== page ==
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Bouchard 101: Priorities
By Joe Bouchard
Published: 02/02/2015

Reportwriting The following is an installment in "The Bouchard 101", a series featuring "Ice Breaker's" designed to promote training awareness and capabilities in the corrections industry.

When the toilet paper roll is empty, you change it. When the refrigerator is empty, you go shopping. Some things are easily identified as urgent.

But, it is not always so simple. Some work days feature an exhausting collection of tasks. No matter how hard you try, the jobs keep piling up.

When this happens, prioritization works wonders. Jobs that have to be done immediately get shoved to the top of the to-do list. Less urgent jobs are relegated lower. This is not rocket science. It is common sense. But do we all think in the same terms? Would we execute the tasks in the same way? Here is a way to find out:
  1. List twenty different tasks for a corrections work day. See below for sample task list,
  2. Note, the lower the number, the higher the priority. Number 1 means that the job must be done first, for example;
  3. There are no ties. There can be no duplicate numbers. If two tasks are close in urgency, they must still be ranked;
  4. Distribute a list to all in class;
  5. Giving five minutes, allow each person to rank them individually;
  6. After the five allotted minutes, split the class into groups of four or five;
  7. Giving five more minutes, let these groups come to a consensus on the list of tasks;
  8. Select a person to observe the group and note dynamics. This gives data about how we work together. It also may produce an interesting Hawthorne effect;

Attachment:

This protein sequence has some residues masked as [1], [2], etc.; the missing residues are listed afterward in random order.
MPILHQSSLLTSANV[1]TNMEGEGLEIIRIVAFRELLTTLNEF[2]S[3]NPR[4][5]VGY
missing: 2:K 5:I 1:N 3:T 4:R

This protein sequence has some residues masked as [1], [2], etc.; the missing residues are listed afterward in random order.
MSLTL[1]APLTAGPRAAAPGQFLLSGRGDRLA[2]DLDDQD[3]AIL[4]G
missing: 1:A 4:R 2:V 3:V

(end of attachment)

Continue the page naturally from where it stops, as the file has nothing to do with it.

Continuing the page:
9. Have one person per group discuss the priorities;
  10. The facilitator can ask each group these questions: “Which is the top priority?” Which is least important and why?” Which task was the biggest point of contention?” Which task was easiest to prioritize?”
  11. Have the observer report any group dynamics high and low points.


Priorities worksheet

Rank the following tasks in order of importance by listing a number in the box to the left of the task. The lower the number, the higher the priority. For example, number 1 means that the job must be done first. There can be no ties. There can be no duplicate numbers. If two tasks are close in urgency, they must still be ranked with different numbers.
  • Check the fire extinguishers for charge.
  • Look at racks in ovens for missing metal. Monitor telephone calls for STG activities.
  • Call home to ask about weekend plans. Ask supervisor for a day off. Write a minor misconduct for passing in the dining hall.
  • Report to duress that was just reported on the radio. Review log book to get a feel for how things have been in the last week. Do a round on your wing. Get a new pen, as yours is running out.
  • Taunt supervisor about mediocre performance of his or her favorite sports team.
  • Calculate how many weeks before you can legitimately retire.
  • Ask a normally positive offender who now looks sullen if he is OK.
  • Call up front to see if there is any overtime available for the next day.
  • Complete an accident report. A prisoner has a bleeding thumb.
  • A prisoner says that he wants to harm himself.
  • Your partner wants to show you photos of his Vegas vacation.
  • A prisoner claims that he needs protection because he fears rape from a specific individual or group.
  • Chow lines are about to start and you have a feeling that the dining hall must be searched before prisoners arrive.
  • Your shift is over and you have to get to the time clock.
  • There is no denying it: Prioritization makes the work day easier. No two tasks are exactly alike, but they may have similar rankings in importance. In corrections, the imminence of a task must often be made in a lightning-fast manner.

    Joe Bouchard is a Librarian employed with the Michigan Department of Corrections and a collaborator with The International Association of Correctional Training Personnel (IACTP). He is also the author of “IACTP’s Corrections Icebreakers: The Bouchard 101, 2014”. The installments in this series include his opinions. The agency for which he works is not in any way responsible for the content or accuracy of this material, and the views are those of the contributor and not necessarily those of the agency. While some material is influenced by other works, all of the icebreakers have been developed by Joe Bouchard.

    Visit the Joe Bouchard page

    Other articles by Bouchard:


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